Intro: I got it all wrong
Evangelization, evangelism and evangelical are all pretty much Protestant words for most American Catholics today. I considered myself one of those Catholics for a while. Catholics did not preach on street corners, did not pass out pamphlets, and did not knock on doors to spread the Gospel. If we did anything, the most we did was toss in the collection plate a few bucks on Mission Sunday in order to donate to those religious orders who were taking the Gospel to strange lands on the otherside of the world. Not the average pew-sitter's vocation.
Evangelism is silly to many Catholics because our experience of Christianity is cultural. You were born into it. You were baptized 10 minutes or so after you were born. It is all you knew, or were allowed to know. And you did not question it, or a nun with a yard stick might light you up. Why evangelize your neighbors when you all go to the same Catholic Church right down the road? Heck, until I met them in public school, I did not even know non-Catholic Christians existed. Although I probably should have suspected their existence because I would see a lot of young boys like myself around town and never recalled seeing them at altar server training.
For other Catholics who are a little bit more committed to spreading the Cause, evangelism is a handy title they use to cover their love for apologetics, or really, their love for getting into arguments. The moral language of "spread the gospel" and "winning converts" provides adequate cover for those who are deeply invested in a pugilistic search-and-destroy effort to make non-Catholic Christians stop doing that non-Catholic stuff.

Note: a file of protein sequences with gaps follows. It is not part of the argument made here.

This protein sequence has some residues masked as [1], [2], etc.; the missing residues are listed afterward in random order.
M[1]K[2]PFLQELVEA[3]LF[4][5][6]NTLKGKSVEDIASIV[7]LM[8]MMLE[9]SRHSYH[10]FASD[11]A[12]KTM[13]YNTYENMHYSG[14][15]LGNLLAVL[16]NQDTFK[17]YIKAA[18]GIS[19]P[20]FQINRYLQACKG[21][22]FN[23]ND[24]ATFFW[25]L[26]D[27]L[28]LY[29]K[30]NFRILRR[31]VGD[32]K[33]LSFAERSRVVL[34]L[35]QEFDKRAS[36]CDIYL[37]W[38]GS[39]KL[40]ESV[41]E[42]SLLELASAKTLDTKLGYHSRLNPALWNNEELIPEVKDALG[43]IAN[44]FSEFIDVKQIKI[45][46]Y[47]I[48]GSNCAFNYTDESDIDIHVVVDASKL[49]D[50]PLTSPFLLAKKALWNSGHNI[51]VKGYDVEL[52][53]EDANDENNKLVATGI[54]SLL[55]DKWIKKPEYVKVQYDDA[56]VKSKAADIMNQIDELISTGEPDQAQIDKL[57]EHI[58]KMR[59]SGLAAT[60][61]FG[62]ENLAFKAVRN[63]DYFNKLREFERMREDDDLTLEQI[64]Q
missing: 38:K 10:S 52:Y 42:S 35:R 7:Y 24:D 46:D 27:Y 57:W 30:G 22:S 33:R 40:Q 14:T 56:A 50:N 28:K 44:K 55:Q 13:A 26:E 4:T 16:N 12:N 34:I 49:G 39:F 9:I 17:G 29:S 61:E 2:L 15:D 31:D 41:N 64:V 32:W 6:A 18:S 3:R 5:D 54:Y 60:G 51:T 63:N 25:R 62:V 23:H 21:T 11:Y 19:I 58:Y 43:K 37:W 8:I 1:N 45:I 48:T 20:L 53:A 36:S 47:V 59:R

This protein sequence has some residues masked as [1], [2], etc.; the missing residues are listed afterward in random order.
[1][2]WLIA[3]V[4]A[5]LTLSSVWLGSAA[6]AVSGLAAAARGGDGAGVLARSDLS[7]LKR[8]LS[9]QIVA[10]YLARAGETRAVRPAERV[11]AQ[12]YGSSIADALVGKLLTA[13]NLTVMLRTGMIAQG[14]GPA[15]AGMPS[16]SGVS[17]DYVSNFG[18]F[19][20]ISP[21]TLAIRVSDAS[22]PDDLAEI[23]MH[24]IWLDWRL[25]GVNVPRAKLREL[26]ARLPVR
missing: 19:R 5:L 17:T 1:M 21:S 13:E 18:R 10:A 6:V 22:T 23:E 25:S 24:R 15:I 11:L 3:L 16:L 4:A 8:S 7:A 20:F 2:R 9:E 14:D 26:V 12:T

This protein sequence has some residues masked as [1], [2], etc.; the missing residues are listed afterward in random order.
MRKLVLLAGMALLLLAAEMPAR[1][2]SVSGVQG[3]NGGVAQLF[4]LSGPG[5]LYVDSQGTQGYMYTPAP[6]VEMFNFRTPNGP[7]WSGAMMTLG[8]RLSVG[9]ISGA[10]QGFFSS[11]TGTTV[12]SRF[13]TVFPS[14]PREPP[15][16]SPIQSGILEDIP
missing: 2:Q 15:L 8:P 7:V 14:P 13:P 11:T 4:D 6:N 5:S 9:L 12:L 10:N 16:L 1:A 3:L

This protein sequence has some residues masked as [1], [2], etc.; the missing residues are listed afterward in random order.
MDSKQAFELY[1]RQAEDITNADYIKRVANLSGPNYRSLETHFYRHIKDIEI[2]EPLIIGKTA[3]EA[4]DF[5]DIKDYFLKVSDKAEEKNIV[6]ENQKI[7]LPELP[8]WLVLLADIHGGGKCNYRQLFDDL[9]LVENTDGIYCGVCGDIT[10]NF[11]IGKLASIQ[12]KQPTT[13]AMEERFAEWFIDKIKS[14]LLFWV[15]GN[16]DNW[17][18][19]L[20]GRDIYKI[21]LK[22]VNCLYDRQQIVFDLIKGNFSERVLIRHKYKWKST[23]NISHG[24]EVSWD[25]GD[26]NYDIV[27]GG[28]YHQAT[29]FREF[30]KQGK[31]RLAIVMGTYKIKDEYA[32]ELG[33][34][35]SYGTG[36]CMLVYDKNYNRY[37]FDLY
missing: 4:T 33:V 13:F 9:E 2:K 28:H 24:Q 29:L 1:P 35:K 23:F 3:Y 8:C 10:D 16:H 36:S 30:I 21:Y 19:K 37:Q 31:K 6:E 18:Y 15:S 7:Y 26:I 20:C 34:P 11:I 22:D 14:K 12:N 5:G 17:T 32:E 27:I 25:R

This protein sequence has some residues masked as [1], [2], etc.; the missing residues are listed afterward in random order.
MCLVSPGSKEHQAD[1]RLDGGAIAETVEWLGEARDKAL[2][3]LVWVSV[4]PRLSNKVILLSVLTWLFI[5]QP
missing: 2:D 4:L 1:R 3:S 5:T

I used to love apologetics in this manner because I was good at arguing and really knew my content. I never won over any hearts, but I sure beat down a ton of arguments. I know that apologetics is all about "making a defense for the hope that is in you" (1 Peter 3:15-16), but offensive and preemptive strikes are just so much more fun! I was all shock 'n awe, backed by the (self-) righteousness of knowing that I was "evangelizing" my Protestant brothers and sisters.
The essence of evangelization, however, is none of the above.
Our Working Papers
The work of the Catholic Church is, in its deepest core, evangelical. It is missionary. This means that it is her task to go and spread the Gospel. It's sources are numerous, but the main quote from the Lord is what us fancy theology-types like to call "The Great Commission" or even the "missionary mandate" which comes from the very lips of Jesus to the Earliest-of-the-Early Church, the 11 Apostles gathered with the resurrected Jesus before He went back up to His Father. This is literally the last thing he said:
And Jesus came and said to them, "All authority in heaven and on earth has been given to me. Go therefore and make disciples of all nations, baptizing them in the name of the Father and of the Son and of the Holy Spirit, teaching them to observe all that I have commanded you; and lo, I am with you always, to the close of the age." - Matthew 28:18-20
So there it is! If we are a part of the Church, we are called to "Go and make disciples of all the nations". It is the job description of every Catholic, somewhere between to "Be holy", "Go to Mass" and "Remember to contribute to the Diocesan Services Fund".